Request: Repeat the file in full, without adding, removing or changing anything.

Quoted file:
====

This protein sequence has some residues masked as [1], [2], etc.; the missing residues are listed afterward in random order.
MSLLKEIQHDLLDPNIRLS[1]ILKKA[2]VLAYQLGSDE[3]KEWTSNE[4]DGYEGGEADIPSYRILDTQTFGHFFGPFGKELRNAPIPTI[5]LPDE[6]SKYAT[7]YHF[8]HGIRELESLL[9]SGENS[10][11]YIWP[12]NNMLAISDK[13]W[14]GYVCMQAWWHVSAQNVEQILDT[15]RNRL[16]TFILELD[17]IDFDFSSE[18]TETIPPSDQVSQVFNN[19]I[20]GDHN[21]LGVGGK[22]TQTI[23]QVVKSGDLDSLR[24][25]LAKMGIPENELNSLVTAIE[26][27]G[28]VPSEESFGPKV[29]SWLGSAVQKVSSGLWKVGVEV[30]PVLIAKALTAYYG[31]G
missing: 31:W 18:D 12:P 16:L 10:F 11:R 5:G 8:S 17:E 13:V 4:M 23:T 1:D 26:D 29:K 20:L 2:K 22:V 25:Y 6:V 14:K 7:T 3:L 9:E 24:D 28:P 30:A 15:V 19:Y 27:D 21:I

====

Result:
This protein sequence has some residues masked as [1], [2], etc.; the missing residues are listed afterward in random order.
MSLLKEIQHDLLDPNIRLS[1]ILKKA[2]VLAYQLGSDE[3]KEWTSNE[4]DGYEGGEADIPSYRILDTQTFGHFFGPFGKELRNAPIPTI[5]LPDE[6]SKYAT[7]YHF[8]HGIRELESLL[9]SGENS[10][11]YIWP[12]NNMLAISDK[13]W[14]GYVCMQAWWHVSAQNVEQILDT[15]RNRL[16]TFILELD[17]IDFDFSSE[18]TETIPPSDQVSQVFNN[19]I[20]GDHN[21]LGVGGK[22]TQTI[23]QVVKSGDLDSLR[24][25]LAKMGIPENELNSLVTAIE[26][27]G[28]VPSEESFGPKV[29]SWLGSAVQKVSSGLWKVGVEV[30]PVLIAKALTAYYG[31]G
missing: 31:W 18:D 12:P 16:L 10:F 11:R 5:G 8:S 17:E 13:V 4:M 23:T 1:D 26:D 29:K 20:L 2:K 22:V 25:Y 6:V 14:K 7:T 3:L 9:E 24:D 28:P 30:A 15:V 19:Y 27:D 21:I